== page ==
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The Nancys (R W R McDonald, A&U)

In the poky New Zealand town of Riverstone—home of bad interior design, dull news cycles and not much else—11-year-old Tippy Chan’s mother is about to go on holiday. Tippy’s flamboyant uncle and his new fashion designer boyfriend arrive from Australia to keep her safe, but when Tippy’s best friend falls off a bridge and her teacher is found murdered, safety is pushed aside as the three instead dub themselves ‘The Nancys’, after Tippy’s literary hero Nancy Drew, and go on the hunt for a killer. What follows is a riotous, delightful mess of a case, with beauty pageants, cranky child witnesses and bitter minor celebrities, told from Tippy’s candid and occasionally baffled perspective. She has many skills, like her ability to distract herself to avoid thinking about her father’s recent death, and her preteen bluntness sees her plainly asking people why they’re acting so suspiciously. Tippy also understands honesty, justice and the value of rude jokes—three things this book has in abundance. Cheerfully scattered, this glittering, occasionally grisly and highly original novel is recommended for those who like the bawdiest parts of Phryne Fisher, but stands proudly on its own. Hopefully more queer crime fiction will follow.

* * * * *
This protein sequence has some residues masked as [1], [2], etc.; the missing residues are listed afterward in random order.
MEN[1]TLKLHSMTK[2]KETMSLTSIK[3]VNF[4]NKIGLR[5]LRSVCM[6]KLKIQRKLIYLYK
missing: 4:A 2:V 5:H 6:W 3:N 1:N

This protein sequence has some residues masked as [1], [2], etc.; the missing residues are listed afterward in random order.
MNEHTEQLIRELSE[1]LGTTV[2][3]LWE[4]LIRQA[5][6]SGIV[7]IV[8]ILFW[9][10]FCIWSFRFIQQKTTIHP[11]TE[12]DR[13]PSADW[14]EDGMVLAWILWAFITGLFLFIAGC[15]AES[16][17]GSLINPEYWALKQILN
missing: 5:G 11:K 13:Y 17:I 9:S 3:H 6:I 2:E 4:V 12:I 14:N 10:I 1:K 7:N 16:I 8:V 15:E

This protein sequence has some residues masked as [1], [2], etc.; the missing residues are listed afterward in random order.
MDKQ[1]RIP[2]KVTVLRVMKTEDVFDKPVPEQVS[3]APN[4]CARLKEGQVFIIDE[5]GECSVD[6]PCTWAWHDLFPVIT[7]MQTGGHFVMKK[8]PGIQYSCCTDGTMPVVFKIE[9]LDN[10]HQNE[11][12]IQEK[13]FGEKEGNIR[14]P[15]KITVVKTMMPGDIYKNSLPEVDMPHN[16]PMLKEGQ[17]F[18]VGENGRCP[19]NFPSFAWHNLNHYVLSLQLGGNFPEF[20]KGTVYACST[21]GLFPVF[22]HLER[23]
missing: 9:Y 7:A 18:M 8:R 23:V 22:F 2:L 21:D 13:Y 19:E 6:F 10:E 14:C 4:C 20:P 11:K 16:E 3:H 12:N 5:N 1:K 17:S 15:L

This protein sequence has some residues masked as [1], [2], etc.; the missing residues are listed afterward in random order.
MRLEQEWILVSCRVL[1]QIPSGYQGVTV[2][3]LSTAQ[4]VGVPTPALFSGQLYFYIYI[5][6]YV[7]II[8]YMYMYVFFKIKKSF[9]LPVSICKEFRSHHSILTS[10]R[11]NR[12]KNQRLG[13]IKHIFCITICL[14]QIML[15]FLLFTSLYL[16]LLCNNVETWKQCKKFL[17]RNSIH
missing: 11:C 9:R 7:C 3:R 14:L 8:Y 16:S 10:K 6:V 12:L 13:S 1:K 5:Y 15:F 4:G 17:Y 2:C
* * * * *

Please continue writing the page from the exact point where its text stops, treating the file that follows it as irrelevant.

Fiona Hardy is an author and a bookseller at Readings Carlton and Doncaster. Read her interview with R W R McDonald about The Nancys here.


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